The riots broke out two weekends ago, grabbing both national and global headlines. Police suspect they were primarily started by people who had travelled to the area from other parts of Malmö or even other cities in Sweden, as only four out of 14 people currently suspected of violent rioting actually live in Rosengård.
“These people are like travelling salespeople dealing in trouble. My feeling was that it wasn't to do with religious motives, rather that a lot of people took the opportunity to torch things and make a mess,” police inspector Fredrik Brokopp told the Aftonbladet tabloid about the general mood on the night.
Swedish media reported last week that the woman was seen on video during the unrest in Rosengård, holding a torch as she shouted at the crowds, appearing to edge them on.
She has no previous criminal record and lives in Malmö, according to Kvällsposten.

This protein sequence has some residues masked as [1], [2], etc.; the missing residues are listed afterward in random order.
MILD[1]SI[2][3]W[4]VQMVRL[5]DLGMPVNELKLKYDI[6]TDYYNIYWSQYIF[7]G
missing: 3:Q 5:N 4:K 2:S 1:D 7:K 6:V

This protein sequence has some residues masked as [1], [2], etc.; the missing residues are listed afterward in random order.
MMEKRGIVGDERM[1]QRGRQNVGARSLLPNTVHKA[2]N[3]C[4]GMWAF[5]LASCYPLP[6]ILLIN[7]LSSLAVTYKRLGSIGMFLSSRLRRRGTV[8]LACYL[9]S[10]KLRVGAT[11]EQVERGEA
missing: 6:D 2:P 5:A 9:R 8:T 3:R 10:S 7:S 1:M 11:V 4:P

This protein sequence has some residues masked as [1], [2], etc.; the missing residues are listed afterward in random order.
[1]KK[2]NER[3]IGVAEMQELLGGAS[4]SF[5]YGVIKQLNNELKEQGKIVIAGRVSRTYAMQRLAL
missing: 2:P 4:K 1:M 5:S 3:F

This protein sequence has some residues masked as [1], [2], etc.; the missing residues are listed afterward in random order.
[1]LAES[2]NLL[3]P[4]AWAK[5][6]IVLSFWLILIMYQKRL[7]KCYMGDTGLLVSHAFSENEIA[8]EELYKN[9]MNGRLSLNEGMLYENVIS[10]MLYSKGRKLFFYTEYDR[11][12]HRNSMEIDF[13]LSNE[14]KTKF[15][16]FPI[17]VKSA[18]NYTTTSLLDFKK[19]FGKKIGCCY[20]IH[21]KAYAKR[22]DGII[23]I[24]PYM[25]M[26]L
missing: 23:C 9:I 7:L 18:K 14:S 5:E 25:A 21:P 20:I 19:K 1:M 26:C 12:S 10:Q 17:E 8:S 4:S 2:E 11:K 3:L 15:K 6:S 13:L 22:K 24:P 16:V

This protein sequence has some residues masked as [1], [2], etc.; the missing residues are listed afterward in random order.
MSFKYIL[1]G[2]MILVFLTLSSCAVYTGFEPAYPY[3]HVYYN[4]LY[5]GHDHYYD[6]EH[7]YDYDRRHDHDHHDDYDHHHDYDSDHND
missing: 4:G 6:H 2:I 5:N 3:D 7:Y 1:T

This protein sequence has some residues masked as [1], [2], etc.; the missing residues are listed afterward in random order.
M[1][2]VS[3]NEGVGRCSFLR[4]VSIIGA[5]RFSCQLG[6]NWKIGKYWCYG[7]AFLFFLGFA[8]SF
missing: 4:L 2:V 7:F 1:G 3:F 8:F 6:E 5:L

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The unrest started when activists linked to Danish politician Rasmus Paludan's far-right party Hardline posted a video of themselves burning a copy of the Koran in Malmö on August 28th. Police had earlier on the Friday stopped Paludan on the border and banned him from entering Sweden for two years.
Police also arrested several people involved in a far-right rally where a Koran was kicked around on the ground in the Stortorget square in central Malmö on suspicion of agitation against ethnic groups.
Then riots broke out in mainly the Rosengård area of the city, with bus shelters being smashed, lampposts overturned, billboards destroyed and police being peltered with rocks and tyres.
But the riots petered out within days, after residents in the area took to the streets with police and religious representatives to help calm the situation. Malmö council workers and local residents spent the following Saturday and Sunday clearing up the destruction left behind by the rioters.